They're all migrants without jobs in the city-state; many are seeking help to reclaim unpaid wages. The drop-in center, run by migrant rights organization Transient Workers Count Too (TWC2), can see up to 500 men each night.
Singapore's constant construction boosts the economy, and relies on a large foreign labor force. As of June 2017, Singapore had about 296,700 migrant workers in the construction industry, from countries like Bangladesh, India, Myanmar and China, according to the Ministry of Manpower.
Working in a city without a minimum wage, they earn a fraction of the salaries of white collar employees who toil in offices the migrant workers construct. Despite the city state's reputation for technocratic efficiency, for some it's a huge struggle to get paid.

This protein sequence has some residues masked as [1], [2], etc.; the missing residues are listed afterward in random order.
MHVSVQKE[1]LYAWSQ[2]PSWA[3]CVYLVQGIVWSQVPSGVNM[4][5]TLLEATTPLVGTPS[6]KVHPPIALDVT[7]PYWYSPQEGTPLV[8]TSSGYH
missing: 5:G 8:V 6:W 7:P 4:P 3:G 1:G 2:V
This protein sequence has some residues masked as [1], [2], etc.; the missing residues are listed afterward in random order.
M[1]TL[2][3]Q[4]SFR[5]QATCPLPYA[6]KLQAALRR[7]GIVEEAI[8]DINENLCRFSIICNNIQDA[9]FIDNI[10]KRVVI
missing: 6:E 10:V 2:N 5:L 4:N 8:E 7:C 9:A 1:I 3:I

Sardar Md Insan Ali from Bangladesh hoped his earnings from Singapore's construction sector would translate to a better life for his parents, wife and young child.
He arrived in 2017, and was promised he would be paid S$1,600 (US$1,173) a month.
After his arrival, he said he discovered his wage would be just S$18 ($13) per day. His employer chose not to pay him in full for eight months.
"My boss would only lend us S$200 here, S$300 there [to get by]," Sardar said. The 31-year-old would keep a little money for himself and send the rest to Bangladesh.